Meanwhile, back in Iran …

The Washington Post’s Jennifer Rubin reports something the White House doesn’t want you to know:

The Wall Street Journal’s blockbuster report tells us:

The Obama administration secretly organized an airlift of $400 million worth of cash to Iran that coincided with the January release of four Americans detained in Tehran, according to U.S. and European officials and congressional staff briefed on the operation afterward.

Wooden pallets stacked with euros, Swiss francs and other currencies were flown into Iran on an unmarked cargo plane, according to these officials. The U.S. procured the money from the central banks of the Netherlands and Switzerland, they said.

With a straight face, administration officials declare that there was no ransom paid. (” ‘As we’ve made clear, the negotiations over the settlement of an outstanding claim … were completely separate from the discussions about returning our American citizens home,’ State Department spokesman John Kirby said.”) Nevertheless, “U.S. officials also acknowledge that Iranian negotiators on the prisoner exchange said they wanted the cash to show they had gained something tangible.” So they wanted the Iranians to think it was ransom?

Analyst Omri Ceren points out that international banks “don’t want to touch Iran’s financial system because of years of sanctions for terrorism, money laundering, etc. The State Department and Treasury Department enlisted the Swiss and Dutch governments to route hard cash to Iran to circumvent those problems.” Once again, the administration fell all over itself to sweeten the pot and get its historic “deal,” which increasingly seems to be even more heavily titled in Iran’s favor than was known when Congress voted on it.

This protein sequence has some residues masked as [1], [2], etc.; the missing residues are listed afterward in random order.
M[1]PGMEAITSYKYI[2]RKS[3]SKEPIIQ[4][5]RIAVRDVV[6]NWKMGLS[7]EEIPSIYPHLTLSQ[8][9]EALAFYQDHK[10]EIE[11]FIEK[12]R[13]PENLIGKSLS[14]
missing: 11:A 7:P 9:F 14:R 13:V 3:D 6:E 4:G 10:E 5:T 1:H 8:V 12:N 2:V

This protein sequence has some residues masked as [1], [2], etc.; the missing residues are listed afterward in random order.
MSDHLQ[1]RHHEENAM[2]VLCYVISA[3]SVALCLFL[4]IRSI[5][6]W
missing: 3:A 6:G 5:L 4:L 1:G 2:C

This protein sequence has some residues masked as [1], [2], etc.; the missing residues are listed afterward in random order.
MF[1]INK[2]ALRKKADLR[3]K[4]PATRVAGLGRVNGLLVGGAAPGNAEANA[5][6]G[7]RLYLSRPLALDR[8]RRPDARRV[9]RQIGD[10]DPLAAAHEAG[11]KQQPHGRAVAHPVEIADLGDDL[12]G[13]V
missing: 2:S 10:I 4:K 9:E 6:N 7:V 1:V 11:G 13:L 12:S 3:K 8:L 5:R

Indeed, a number of foreign policy gurus have remarked on how shady the arrangement was. Michael Makovsky, CEO of JINSA, observes that “the president has gone rather rogue by circumventing sanctions restrictions on banks by laundering the money through European central banks, which is not only wrong but sends a dangerous signal to other countries and companies.” He further notes, “This payment coincided with not just the release of civilian hostages from Iran but also followed by a few days the release of American sailors who were abducted the prior week.”

And, of course, paying ransom begets more hostage-taking. (“Since the cash shipment, the intelligence arm of the Revolutionary Guard has arrested two more Iranian-Americans. Tehran has also detained dual-nationals from France, Canada and the U.K. in recent months.”) This comes in the context of the administration’s refusal to respond in any meaningful way to Iran’s illegal missile tests, support for Bashar al-Assad and human rights abuses. “Rather than punishing the Iranian regime for its malign behavior, it appears the Administration is rewarding it,” says an official at a pro-Israel group. “That, in turn, will likely provide an incentive for even more bad actions by Tehran.”